Tuesday, December 5, 2017

Colder Weather a Lock - Snow Chances Remain Muddy

Colder temperatures are a lock to move in behind a cold front later tonight and tomorrow. Relatively elevated overnight temperatures tonight won't rise a ton tomorrow. While temperatures today will be into the 60s, temperatures tomorrow likely won't rise out of the 40s...although upper 40s do seem probable. 

By the second half of the week, highs in the lower to mid 40s become more likely. There may be highs in the 30s sprinkled in into the weekend and early next week. From Wednesday into next week, highs will generally oscillate in the upper 30s to mid 40s. While these temperatures aren't "frigid," they will feel noticeably colder than the past few weeks. 

Temperatures predicted by the 06z GFS model for early tomorrow afternoon. 40s should generally be the case throughout the area. Some blustery winds will also be possible (up to 30mph gusts at times). 

Unlike the cold temperatures...odds of snowfall are much more uncertain. If one looks at the past few GFS runs, the odds of anything more than light snow or flurries seem pretty low. However, uncertainty is pretty high with the pattern we are entering into. There will always be chances for light to moderate snow events to develop in the short to mid range. Snow events are notoriously difficult to predict far in advance (except in a few very rare cases like February 2010).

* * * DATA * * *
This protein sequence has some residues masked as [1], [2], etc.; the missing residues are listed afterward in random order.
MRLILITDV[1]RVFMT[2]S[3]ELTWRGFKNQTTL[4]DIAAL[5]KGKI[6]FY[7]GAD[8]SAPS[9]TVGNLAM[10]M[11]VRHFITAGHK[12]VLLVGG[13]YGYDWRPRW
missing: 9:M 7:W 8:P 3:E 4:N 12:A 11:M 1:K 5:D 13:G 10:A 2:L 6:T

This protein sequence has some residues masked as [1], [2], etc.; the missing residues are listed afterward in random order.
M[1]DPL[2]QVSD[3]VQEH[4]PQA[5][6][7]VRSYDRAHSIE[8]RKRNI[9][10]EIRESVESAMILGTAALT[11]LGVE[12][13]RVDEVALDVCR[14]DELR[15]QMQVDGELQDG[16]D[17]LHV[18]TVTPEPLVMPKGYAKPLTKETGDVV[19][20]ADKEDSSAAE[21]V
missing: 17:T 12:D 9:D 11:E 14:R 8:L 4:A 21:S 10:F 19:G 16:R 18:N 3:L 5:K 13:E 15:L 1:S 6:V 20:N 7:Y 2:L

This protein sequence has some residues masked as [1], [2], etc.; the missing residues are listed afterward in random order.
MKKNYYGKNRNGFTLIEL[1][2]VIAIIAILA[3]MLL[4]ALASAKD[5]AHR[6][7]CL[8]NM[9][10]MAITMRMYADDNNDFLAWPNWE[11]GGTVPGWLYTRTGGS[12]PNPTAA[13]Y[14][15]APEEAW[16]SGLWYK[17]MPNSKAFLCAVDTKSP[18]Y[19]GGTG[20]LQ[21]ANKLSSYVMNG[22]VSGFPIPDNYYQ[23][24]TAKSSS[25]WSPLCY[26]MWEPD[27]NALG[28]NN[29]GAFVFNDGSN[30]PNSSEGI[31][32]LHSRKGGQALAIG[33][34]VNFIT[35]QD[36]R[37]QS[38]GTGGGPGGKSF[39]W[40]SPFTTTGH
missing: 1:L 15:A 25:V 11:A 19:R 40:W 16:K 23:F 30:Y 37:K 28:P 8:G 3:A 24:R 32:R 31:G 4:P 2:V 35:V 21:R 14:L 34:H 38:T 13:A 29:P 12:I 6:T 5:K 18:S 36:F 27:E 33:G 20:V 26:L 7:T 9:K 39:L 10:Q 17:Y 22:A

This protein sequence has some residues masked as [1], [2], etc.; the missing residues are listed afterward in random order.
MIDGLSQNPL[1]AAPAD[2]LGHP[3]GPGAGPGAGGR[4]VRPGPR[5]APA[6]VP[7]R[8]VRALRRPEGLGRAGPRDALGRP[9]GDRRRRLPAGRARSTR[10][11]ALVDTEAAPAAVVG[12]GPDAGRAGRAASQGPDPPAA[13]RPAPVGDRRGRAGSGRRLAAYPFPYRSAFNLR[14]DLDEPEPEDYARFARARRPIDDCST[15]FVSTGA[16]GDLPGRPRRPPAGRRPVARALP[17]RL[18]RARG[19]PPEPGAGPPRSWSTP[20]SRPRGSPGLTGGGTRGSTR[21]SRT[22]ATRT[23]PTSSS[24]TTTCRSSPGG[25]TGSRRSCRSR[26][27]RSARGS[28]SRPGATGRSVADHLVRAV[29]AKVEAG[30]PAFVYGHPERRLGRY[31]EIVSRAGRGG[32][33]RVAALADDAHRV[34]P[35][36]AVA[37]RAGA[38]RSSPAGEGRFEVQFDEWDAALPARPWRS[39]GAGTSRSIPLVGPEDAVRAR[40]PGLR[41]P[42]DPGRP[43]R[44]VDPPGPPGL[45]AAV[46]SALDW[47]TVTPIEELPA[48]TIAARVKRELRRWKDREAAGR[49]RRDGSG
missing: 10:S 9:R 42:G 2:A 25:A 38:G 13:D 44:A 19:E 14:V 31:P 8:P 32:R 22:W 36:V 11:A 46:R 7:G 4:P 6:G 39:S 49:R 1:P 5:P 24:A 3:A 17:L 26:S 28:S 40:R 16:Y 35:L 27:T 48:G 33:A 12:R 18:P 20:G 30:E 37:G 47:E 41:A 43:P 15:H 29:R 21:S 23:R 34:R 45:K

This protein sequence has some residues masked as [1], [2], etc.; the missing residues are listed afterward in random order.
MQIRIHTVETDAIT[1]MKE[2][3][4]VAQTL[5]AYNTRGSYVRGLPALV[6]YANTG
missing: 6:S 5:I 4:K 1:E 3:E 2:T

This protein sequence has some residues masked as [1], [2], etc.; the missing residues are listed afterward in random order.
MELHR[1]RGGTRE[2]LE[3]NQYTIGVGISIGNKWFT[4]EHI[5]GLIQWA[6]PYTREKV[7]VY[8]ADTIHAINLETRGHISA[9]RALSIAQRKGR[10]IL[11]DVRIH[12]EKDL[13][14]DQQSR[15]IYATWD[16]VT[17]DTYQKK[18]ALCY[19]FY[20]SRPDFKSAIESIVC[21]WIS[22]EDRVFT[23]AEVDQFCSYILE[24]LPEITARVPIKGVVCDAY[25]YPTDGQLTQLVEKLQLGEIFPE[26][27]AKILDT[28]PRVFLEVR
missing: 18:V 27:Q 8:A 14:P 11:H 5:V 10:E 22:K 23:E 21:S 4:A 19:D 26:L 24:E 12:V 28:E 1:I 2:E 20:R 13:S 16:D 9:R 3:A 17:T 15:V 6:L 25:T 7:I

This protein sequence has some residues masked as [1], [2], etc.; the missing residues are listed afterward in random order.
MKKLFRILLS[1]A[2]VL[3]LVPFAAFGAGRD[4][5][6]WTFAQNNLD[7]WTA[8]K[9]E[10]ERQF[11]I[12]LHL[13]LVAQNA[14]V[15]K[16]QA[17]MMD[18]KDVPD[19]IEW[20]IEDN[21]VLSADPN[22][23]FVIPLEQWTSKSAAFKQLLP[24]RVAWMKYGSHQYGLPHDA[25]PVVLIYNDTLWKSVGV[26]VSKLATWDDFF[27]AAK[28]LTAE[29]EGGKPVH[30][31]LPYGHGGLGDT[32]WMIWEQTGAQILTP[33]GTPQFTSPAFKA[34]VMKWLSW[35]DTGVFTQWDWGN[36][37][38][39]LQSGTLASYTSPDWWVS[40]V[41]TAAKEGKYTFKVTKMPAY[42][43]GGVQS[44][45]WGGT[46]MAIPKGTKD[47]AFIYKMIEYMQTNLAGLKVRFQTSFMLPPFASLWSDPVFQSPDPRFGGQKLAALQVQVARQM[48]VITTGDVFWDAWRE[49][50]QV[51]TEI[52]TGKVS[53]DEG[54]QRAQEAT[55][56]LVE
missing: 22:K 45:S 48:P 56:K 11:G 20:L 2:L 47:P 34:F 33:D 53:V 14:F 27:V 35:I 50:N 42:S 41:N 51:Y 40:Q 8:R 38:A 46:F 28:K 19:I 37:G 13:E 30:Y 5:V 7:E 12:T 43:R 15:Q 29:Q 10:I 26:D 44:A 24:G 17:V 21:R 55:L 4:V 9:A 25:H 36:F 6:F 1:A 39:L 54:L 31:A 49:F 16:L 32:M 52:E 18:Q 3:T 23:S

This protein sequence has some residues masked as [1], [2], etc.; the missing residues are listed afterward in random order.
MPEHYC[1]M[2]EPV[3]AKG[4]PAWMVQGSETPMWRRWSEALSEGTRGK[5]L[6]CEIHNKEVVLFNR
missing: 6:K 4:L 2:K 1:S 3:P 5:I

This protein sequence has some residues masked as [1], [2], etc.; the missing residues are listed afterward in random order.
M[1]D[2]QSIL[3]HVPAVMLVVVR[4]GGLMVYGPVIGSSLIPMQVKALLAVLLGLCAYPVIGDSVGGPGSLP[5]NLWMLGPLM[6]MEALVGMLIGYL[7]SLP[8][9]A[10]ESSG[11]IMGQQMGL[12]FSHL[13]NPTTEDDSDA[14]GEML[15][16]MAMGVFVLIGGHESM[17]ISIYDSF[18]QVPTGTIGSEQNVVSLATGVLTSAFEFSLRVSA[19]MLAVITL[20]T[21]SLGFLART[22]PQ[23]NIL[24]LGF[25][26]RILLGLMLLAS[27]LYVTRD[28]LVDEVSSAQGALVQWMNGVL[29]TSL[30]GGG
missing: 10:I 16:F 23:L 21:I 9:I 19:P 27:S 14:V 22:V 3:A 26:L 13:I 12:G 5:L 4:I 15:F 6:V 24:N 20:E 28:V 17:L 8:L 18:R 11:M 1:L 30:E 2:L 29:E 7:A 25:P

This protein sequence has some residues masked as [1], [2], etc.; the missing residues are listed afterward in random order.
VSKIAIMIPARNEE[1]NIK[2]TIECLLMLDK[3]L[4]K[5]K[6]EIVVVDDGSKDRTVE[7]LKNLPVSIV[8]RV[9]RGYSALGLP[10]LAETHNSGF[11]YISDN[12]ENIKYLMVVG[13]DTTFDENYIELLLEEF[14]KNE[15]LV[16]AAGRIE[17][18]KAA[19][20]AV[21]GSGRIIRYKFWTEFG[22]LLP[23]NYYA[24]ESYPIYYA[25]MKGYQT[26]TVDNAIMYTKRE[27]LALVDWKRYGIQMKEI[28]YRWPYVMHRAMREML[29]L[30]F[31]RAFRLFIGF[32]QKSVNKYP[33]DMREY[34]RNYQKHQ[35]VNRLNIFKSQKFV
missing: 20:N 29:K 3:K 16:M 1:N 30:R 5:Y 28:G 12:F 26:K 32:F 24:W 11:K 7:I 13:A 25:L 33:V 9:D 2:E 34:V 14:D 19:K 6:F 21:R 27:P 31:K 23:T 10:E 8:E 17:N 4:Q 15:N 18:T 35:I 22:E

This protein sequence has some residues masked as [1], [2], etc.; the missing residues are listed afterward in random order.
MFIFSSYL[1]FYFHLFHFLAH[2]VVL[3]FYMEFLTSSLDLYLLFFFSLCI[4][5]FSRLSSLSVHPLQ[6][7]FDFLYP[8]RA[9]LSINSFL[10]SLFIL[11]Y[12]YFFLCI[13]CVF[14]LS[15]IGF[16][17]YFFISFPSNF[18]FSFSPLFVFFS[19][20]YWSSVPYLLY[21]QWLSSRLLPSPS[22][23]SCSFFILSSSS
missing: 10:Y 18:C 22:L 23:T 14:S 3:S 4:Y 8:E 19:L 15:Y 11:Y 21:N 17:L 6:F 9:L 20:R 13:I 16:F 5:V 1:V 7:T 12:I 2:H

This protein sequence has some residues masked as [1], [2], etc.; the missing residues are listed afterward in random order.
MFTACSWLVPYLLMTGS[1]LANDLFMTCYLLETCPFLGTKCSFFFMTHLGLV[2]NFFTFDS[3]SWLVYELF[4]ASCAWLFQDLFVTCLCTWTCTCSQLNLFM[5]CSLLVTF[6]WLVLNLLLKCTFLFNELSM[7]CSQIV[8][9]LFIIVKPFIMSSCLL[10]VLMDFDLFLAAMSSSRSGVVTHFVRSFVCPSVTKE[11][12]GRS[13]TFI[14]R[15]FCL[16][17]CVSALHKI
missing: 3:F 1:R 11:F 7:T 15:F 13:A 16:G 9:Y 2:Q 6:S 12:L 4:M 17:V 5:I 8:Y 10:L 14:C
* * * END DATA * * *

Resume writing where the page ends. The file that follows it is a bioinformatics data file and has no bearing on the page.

There will be a weak coastal storm that may scrape extreme eastern portions of the region towards this weekend. The last few runs of the GFS have shown a bit of a trend west. Nonetheless, this won't be a significant precipitation producer by any means...odds of a few snow showers or rain showers are definitely there though. 

The last four runs of the GFS model. The coastal storm is still well to the east. It's unlikely to produce anything more than a few snow or rain showers. However, stay tuned.

After this weekend, some odds do exist for clipper type systems to bring light snow accumulations to the area. However, these types of systems do not become apparent in the flow until short lead times. I'll continue to monitor and post updates if any more legitimate threats evolve. 

Despite cold temperatures, odds of anything *significant* snow seem low throughout the period. Of course, this is subject to change. Take a look at the GFS model from start to finish...not a whole lot of precipitation to speak of. Cold and dry might be the rule for a while. 

The entire run (from now out to 384 hours) of the 06z GFS. This particular map style shows possible precipitation types. You can see that for the most part, the DC area misses out on anything falling from the sky. Subject to change.

Snowstorm threats, however, do tend to be more likely as the pattern relaxes...so it is possible that a more substantial snowstorm threat may develop as we approach a relaxation of the long wave pattern later in December.

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